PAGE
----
Getty Images

Nationals think Brandon Kintzler spilled clubhouse dirt to press

24 Comments

The Nationals stood basically pat at the trade deadline, believing that, despite their struggles thus far, they still stood a good chance of winning the division. It’s not a terrible assumption, necessarily. They are a much better team, talent wise, than their record suggests. All it really takes is a good week or two of play combined with a stumble or two from the Phillies and/or Braves and they’re right in the thick of it.

Even if you don’t buy that, there’s no obvious trade they could’ve made, save dealing Bryce Harper, that would’ve made a huge difference for the course of the franchise. But they did make one trade. They dealt reliever Brandon Kintzler to the Chicago Cubs. Today Barry Svrluga of the Washington Post said why:

Kintzler was shipped out because the Nationals believed he was responsible for anonymous reports that painted Washington’s clubhouse culture as iffy.

“Dysfunctional?” Manager Dave Martinez said. “I don’t see any dysfunction in our clubhouse. I see a lot of cohesiveness, a lot of togetherness.”

The “anonymous reports” no doubt refers to a story Jeff Passan of Yahoo wrote the other day in which the Nats clubhouse was described as “a mess.” That story was published just after noon on Monday. Kintzler was dealt a little over 24 hours later. For his part, Kintzler denies being Passan’s source.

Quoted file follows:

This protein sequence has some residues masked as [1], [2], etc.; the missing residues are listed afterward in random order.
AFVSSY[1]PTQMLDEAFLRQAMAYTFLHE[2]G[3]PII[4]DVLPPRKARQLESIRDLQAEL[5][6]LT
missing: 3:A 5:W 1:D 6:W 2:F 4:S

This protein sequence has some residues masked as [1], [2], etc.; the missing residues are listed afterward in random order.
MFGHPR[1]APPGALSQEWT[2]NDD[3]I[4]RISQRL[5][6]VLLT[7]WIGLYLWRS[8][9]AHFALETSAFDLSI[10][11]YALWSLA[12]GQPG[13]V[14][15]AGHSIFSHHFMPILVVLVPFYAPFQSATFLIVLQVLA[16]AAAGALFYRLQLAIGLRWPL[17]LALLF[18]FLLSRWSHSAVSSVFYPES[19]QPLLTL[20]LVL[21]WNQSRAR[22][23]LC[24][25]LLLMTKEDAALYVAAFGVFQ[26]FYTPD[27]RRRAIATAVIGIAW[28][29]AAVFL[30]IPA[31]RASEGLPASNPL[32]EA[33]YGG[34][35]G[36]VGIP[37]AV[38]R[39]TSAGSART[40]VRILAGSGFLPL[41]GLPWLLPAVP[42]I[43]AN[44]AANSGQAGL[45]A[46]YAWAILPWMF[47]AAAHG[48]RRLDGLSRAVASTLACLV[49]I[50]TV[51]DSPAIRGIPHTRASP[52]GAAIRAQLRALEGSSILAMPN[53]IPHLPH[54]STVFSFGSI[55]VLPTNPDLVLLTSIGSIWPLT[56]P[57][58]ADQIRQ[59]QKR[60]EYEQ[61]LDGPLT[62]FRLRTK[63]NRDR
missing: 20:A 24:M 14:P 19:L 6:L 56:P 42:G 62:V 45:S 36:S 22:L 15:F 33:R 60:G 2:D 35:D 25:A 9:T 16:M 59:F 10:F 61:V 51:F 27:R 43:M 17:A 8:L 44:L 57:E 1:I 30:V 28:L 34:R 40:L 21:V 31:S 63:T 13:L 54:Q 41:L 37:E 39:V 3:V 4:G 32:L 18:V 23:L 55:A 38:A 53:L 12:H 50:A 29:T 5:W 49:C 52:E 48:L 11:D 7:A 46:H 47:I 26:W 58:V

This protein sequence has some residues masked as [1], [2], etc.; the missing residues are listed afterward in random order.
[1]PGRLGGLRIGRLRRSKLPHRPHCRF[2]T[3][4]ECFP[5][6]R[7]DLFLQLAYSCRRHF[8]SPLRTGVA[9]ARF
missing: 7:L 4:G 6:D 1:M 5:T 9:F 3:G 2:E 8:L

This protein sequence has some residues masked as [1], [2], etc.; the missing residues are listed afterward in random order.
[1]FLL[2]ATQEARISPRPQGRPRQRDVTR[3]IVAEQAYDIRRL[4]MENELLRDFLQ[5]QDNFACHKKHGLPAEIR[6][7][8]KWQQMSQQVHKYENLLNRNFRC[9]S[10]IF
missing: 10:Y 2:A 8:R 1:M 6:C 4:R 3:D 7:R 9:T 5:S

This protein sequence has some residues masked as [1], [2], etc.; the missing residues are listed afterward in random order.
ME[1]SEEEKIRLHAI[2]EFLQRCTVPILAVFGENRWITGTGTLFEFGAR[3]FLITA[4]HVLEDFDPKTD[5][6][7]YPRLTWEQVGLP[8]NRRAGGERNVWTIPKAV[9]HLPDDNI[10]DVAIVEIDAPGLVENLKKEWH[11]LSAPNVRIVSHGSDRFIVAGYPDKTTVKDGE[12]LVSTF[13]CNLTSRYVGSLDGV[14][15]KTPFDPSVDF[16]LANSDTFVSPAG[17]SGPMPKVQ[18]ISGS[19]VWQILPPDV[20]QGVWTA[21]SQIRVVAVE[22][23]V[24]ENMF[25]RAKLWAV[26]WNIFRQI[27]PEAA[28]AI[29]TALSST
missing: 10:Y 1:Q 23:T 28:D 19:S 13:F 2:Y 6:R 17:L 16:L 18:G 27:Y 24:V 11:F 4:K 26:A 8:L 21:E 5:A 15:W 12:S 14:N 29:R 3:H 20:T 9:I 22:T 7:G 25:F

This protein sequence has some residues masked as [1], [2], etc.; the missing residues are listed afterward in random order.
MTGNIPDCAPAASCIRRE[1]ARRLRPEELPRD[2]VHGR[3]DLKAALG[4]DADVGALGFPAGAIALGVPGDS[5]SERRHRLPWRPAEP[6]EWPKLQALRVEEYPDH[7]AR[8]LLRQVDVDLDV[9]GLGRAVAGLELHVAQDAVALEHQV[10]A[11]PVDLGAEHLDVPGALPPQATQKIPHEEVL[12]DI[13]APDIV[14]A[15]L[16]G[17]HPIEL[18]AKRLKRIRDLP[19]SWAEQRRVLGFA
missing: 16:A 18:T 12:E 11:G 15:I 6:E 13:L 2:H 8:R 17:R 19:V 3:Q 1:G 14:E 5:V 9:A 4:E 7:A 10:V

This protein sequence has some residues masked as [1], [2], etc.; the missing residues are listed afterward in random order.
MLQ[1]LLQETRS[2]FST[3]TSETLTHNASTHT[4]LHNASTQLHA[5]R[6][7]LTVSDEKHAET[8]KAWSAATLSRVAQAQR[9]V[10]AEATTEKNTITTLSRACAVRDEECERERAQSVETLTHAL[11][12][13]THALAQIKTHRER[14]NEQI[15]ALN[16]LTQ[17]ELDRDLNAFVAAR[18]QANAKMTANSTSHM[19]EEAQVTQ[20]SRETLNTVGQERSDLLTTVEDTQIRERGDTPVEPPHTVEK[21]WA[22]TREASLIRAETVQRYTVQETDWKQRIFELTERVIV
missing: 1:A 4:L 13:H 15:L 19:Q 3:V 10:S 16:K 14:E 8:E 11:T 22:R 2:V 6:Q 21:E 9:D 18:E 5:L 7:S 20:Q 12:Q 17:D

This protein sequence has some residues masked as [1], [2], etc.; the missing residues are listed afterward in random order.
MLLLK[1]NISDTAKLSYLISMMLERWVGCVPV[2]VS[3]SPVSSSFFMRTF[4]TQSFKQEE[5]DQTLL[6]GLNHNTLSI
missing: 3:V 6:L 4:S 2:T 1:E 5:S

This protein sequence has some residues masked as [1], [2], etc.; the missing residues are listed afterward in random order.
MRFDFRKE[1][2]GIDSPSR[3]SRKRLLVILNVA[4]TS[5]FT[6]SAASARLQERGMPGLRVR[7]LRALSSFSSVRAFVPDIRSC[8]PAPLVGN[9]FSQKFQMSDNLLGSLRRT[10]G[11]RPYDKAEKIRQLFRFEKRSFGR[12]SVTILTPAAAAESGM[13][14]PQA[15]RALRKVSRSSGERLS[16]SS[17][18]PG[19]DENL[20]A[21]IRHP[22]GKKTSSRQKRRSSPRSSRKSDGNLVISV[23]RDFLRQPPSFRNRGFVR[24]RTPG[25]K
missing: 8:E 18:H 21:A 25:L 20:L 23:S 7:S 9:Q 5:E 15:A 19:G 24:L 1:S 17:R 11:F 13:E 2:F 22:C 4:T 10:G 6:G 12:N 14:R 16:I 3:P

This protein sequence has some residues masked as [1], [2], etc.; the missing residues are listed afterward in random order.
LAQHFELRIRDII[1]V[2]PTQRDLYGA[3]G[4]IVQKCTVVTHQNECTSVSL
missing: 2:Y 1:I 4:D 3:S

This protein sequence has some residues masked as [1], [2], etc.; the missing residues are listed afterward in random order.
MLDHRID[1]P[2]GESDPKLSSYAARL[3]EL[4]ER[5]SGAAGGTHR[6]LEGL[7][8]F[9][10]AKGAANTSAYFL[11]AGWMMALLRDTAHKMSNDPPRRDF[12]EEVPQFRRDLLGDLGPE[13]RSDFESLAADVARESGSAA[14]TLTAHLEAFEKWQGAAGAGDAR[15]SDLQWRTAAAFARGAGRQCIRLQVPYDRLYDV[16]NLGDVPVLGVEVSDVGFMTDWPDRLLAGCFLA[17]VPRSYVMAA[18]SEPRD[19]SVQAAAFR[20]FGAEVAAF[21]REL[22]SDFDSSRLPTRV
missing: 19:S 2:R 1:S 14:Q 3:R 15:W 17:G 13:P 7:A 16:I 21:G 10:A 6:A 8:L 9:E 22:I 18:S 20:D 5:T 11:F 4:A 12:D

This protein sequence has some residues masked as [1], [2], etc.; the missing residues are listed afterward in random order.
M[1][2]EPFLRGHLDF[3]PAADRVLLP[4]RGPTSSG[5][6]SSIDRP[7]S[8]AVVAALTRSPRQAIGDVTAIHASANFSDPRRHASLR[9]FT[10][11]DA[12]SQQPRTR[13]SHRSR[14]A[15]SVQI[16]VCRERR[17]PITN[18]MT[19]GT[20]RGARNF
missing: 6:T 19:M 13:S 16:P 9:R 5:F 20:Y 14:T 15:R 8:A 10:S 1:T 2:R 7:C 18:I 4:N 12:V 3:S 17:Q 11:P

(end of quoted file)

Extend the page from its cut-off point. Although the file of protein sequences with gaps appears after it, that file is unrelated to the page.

Who knows who Passan’s source was — neither the source nor Passan will ever say so — but this does strike me as some killing-the-messenger stuff. I’d be one thing if Kintzler was the cause of the reported clubhouse dysfunction, but no one is saying that. He was just telling people about it. Which, sure, is not the sort of thing a team likes, but it’s also way less of a problem than having clubhouse unrest in the first place.

In any event, the Nats beat the tar out of the Mets last night and, as I said, they may still very well go on and win the division if they get their act together. If they do, I imagine they’ll look back at this time as when they all pulled together as a unit. How much of that pulling together will be attributed to sending Kintzler off will be rather interesting to see.

MLB has more evidence against Addison Russell than just his ex-wife’s blog post

Getty Images
3 Comments

Major League Baseball put Cubs shortstop Addison Russell on administrative leave pursuant to its domestic violence policy the other day. The thought at the time was that the move was made solely because Russell’s ex-wife, Melisa Reidy, had written a blog post reiterating past claims of domestic violence. As Ken Rosenthal reports, however, that’s not all they had:

The post alone would not have been enough for baseball to force Russell off the field under its joint domestic violence policy with the players’ union. The league had additional credible information, according to sources familiar with its investigation.

The league’s investigation includes interviews with Reidy and numerous other witnesses, and with officials gathering additional information since Russell went on leave, sources said.

Reidy’s allegations alone, once assessed by MLB, would likely be enough to warrant Russell a suspension. That there is more out there would seem to make the case against him even stronger. The upshot: I think it’s extraordinarily unlikely that Russell will be back with the Cubs this year.